Voices and Faces Of Freedom On The Air In Iraq

Bet you didn't, and won't, see this story, written by Spc. Amanda Morrissey for the official website of the Coalition forces:

The voices and the faces of freedom are making their way onto the airwaves in the Diyala Province for the first time since coalition forces arrived in 2003.

The Independence Radio and Television news station, an Iraqi broadcast station in Burhiz, began broadcasting television and radio programs Sept. 22. The station hopes to help build a media infrastructure ran by and for the local public.

“I really do believe that (freedom of the press) is the key to a peaceful, democratic Iraq. I think they’re off to a good start here in Diyala,” said Maj. Mike Humphreys, public affairs officer for Fort Carson’s 3rd Heavy Brigade Combat Team, 4th Infantry Division, Task Force Lightning.

How soon till the Defeatocrats screech for Air America type programming on the station? Of course, that is assuming that they even ever know about the station.

The challenges facing IRT come from many different fronts. One obstacle is the separation of media from government controls. The concept of freedom of press is a new one to many of the journalists working at IRT, said Humphreys.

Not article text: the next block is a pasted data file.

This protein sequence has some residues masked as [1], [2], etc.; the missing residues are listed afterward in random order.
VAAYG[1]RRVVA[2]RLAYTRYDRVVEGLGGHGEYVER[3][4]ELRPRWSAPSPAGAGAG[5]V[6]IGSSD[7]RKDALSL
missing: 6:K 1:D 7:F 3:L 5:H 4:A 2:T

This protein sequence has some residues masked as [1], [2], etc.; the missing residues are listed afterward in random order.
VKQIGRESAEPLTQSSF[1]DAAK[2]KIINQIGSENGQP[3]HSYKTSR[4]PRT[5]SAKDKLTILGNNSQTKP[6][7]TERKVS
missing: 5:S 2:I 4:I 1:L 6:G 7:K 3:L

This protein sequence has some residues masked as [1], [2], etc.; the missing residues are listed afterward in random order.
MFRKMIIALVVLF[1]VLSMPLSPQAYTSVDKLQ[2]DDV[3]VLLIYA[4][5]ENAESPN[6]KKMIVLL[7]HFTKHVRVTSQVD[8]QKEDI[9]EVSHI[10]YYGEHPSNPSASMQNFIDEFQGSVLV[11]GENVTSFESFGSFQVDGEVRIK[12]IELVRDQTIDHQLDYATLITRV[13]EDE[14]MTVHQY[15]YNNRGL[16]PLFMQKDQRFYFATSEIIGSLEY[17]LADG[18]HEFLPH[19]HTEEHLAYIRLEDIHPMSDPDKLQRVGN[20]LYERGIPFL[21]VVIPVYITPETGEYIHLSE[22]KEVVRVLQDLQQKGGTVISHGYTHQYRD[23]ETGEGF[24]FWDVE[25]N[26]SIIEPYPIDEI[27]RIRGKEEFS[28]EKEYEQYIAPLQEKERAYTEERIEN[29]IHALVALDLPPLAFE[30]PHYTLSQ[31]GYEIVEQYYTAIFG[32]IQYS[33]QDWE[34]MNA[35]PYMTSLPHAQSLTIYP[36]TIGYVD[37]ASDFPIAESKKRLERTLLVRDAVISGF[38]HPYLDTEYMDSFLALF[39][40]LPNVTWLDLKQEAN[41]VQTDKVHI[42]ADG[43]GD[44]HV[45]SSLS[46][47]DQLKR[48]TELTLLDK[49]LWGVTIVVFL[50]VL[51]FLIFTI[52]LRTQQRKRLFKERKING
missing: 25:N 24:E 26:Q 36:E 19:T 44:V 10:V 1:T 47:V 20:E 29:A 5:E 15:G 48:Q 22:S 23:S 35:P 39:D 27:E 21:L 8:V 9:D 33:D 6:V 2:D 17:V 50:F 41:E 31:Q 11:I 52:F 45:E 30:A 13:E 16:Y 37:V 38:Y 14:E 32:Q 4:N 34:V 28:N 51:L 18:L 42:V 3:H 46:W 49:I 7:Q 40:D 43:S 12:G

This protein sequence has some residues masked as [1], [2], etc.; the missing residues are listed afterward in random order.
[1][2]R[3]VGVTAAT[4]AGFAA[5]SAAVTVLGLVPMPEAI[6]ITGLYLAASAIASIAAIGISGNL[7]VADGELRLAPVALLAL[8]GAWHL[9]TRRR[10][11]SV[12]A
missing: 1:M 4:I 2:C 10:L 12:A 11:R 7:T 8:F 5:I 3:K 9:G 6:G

IRT currently airs three hours of television and seven hours of radio programming, according to Humphreys. The television station uses programming from other Iraqi stations. It currently broadcasts previously-aired entertainment shows as well as new test programs, many of which center around political issues affecting the local population.

The radio side of the house broadcasts four hours of programming in the morning and three hours in the evening. It plays popular music and entertainment shows, as well as daily news shows and talk radio in the morning.

Eventually, the station plans to air 24 hours of its own radio and television programs, said Humphreys. The radio programming is progressing at a much quicker pace than television, but there is no set timeline for getting both operations up and running around the clock, he said.

Good democratic (not the Party) principles: freedom of speech and the press, separate the station from the government, and let them do their thing.

Way to go, Coalition folks and Iraqi's!

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